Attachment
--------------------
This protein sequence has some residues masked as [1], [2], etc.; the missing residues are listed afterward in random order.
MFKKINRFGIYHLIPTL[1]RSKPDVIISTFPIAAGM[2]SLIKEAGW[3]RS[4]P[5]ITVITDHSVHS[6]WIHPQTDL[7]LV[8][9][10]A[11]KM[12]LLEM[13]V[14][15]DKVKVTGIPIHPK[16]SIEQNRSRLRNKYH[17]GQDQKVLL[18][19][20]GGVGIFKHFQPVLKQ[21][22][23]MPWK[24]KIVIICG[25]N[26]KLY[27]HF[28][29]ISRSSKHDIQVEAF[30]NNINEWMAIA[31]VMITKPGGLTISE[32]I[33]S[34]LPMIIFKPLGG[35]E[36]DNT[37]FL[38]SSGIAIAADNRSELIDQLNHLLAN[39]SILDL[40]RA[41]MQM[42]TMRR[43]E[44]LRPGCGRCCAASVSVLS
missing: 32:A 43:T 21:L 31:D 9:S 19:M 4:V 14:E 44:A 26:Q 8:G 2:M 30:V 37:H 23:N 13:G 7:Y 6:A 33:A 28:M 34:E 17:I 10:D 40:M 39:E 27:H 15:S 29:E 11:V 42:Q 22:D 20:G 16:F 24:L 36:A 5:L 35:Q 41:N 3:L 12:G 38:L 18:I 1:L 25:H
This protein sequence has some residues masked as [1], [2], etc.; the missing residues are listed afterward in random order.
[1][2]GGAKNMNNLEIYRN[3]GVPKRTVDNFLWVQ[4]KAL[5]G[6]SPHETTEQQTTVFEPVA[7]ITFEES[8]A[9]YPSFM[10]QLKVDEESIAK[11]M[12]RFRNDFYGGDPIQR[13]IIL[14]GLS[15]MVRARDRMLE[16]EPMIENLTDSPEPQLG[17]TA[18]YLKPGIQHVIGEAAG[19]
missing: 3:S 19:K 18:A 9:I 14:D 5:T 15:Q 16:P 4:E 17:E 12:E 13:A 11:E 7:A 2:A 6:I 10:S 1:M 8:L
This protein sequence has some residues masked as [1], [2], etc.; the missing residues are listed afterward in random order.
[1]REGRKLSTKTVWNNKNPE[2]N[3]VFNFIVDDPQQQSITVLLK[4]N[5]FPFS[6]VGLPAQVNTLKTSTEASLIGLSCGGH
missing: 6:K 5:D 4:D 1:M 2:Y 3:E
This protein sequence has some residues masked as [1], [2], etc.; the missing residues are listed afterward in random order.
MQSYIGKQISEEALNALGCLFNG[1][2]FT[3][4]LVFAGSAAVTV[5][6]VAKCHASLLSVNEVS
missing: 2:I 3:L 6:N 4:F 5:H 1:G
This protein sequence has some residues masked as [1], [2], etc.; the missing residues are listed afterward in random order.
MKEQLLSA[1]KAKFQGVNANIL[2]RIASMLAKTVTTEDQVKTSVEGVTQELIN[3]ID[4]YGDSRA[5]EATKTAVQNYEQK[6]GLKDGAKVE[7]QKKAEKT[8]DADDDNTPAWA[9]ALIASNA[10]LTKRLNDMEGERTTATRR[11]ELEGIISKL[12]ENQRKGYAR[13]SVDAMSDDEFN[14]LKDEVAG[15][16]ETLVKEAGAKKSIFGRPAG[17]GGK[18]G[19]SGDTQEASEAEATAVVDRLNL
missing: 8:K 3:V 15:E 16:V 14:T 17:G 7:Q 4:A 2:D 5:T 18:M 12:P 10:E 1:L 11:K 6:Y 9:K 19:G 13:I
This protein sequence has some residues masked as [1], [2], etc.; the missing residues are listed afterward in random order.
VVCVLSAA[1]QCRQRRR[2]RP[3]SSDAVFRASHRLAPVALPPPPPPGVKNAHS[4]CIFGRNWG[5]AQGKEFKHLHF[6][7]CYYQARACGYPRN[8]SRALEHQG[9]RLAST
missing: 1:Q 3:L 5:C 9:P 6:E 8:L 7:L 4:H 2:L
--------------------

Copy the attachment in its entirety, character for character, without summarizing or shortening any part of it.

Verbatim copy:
This protein sequence has some residues masked as [1], [2], etc.; the missing residues are listed afterward in random order.
MFKKINRFGIYHLIPTL[1]RSKPDVIISTFPIAAGM[2]SLIKEAGW[3]RS[4]P[5]ITVITDHSVHS[6]WIHPQTDL[7]LV[8][9][10]A[11]KM[12]LLEM[13]V[14][15]DKVKVTGIPIHPK[16]SIEQNRSRLRNKYH[17]GQDQKVLL[18][19][20]GGVGIFKHFQPVLKQ[21][22][23]MPWK[24]KIVIICG[25]N[26]KLY[27]HF[28][29]ISRSSKHDIQVEAF[30]NNINEWMAIA[31]VMITKPGGLTISE[32]I[33]S[34]LPMIIFKPLGG[35]E[36]DNT[37]FL[38]SSGIAIAADNRSELIDQLNHLLAN[39]SILDL[40]RA[41]MQM[42]TMRR[43]E[44]LRPGCGRCCAASVSVLS
missing: 32:A 43:T 21:L 31:D 9:S 19:M 4:V 14:E 44:A 26:Q 8:G 2:M 30:V 37:H 23:N 13:G 7:Y 6:A 33:A 28:M 34:E 17:I 10:D 40:M 39:E 27:H 15:S 29:E 11:V 42:Q 22:D 20:G 16:F 24:L 36:A 5:L 35:Q 41:N 3:L 12:G 38:L 18:I 1:L 25:H
This protein sequence has some residues masked as [1], [2], etc.; the missing residues are listed afterward in random order.
[1][2]GGAKNMNNLEIYRN[3]GVPKRTVDNFLWVQ[4]KAL[5]G[6]SPHETTEQQTTVFEPVA[7]ITFEES[8]A[9]YPSFM[10]QLKVDEESIAK[11]M[12]RFRNDFYGGDPIQR[13]IIL[14]GLS[15]MVRARDRMLE[16]EPMIENLTDSPEPQLG[17]TA[18]YLKPGIQHVIGEAAG[19]
missing: 3:S 19:K 18:A 9:I 14:D 5:T 15:Q 16:P 4:E 17:E 12:E 13:A 11:E 7:A 2:A 6:I 10:S 1:M 8:L
This protein sequence has some residues masked as [1], [2], etc.; the missing residues are listed afterward in random order.
[1]REGRKLSTKTVWNNKNPE[2]N[3]VFNFIVDDPQQQSITVLLK[4]N[5]FPFS[6]VGLPAQVNTLKTSTEASLIGLSCGGH
missing: 6:K 5:D 4:D 1:M 2:Y 3:E
This protein sequence has some residues masked as [1], [2], etc.; the missing residues are listed afterward in random order.
MQSYIGKQISEEALNALGCLFNG[1][2]FT[3][4]LVFAGSAAVTV[5][6]VAKCHASLLSVNEVS
missing: 2:I 3:L 6:N 4:F 5:H 1:G
This protein sequence has some residues masked as [1], [2], etc.; the missing residues are listed afterward in random order.
MKEQLLSA[1]KAKFQGVNANIL[2]RIASMLAKTVTTEDQVKTSVEGVTQELIN[3]ID[4]YGDSRA[5]EATKTAVQNYEQK[6]GLKDGAKVE[7]QKKAEKT[8]DADDDNTPAWA[9]ALIASNA[10]LTKRLNDMEGERTTATRR[11]ELEGIISKL[12]ENQRKGYAR[13]SVDAMSDDEFN[14]LKDEVAG[15][16]ETLVKEAGAKKSIFGRPAG[17]GGK[18]G[19]SGDTQEASEAEATAVVDRLNL
missing: 8:K 3:V 15:E 16:V 14:T 17:G 7:Q 4:A 2:D 5:T 18:M 12:P 10:E 1:L 11:K 6:Y 9:K 19:G 13:I
This protein sequence has some residues masked as [1], [2], etc.; the missing residues are listed afterward in random order.
VVCVLSAA[1]QCRQRRR[2]RP[3]SSDAVFRASHRLAPVALPPPPPPGVKNAHS[4]CIFGRNWG[5]AQGKEFKHLHF[6][7]CYYQARACGYPRN[8]SRALEHQG[9]RLAST
missing: 1:Q 3:L 5:C 9:P 6:E 8:L 7:L 4:H 2:L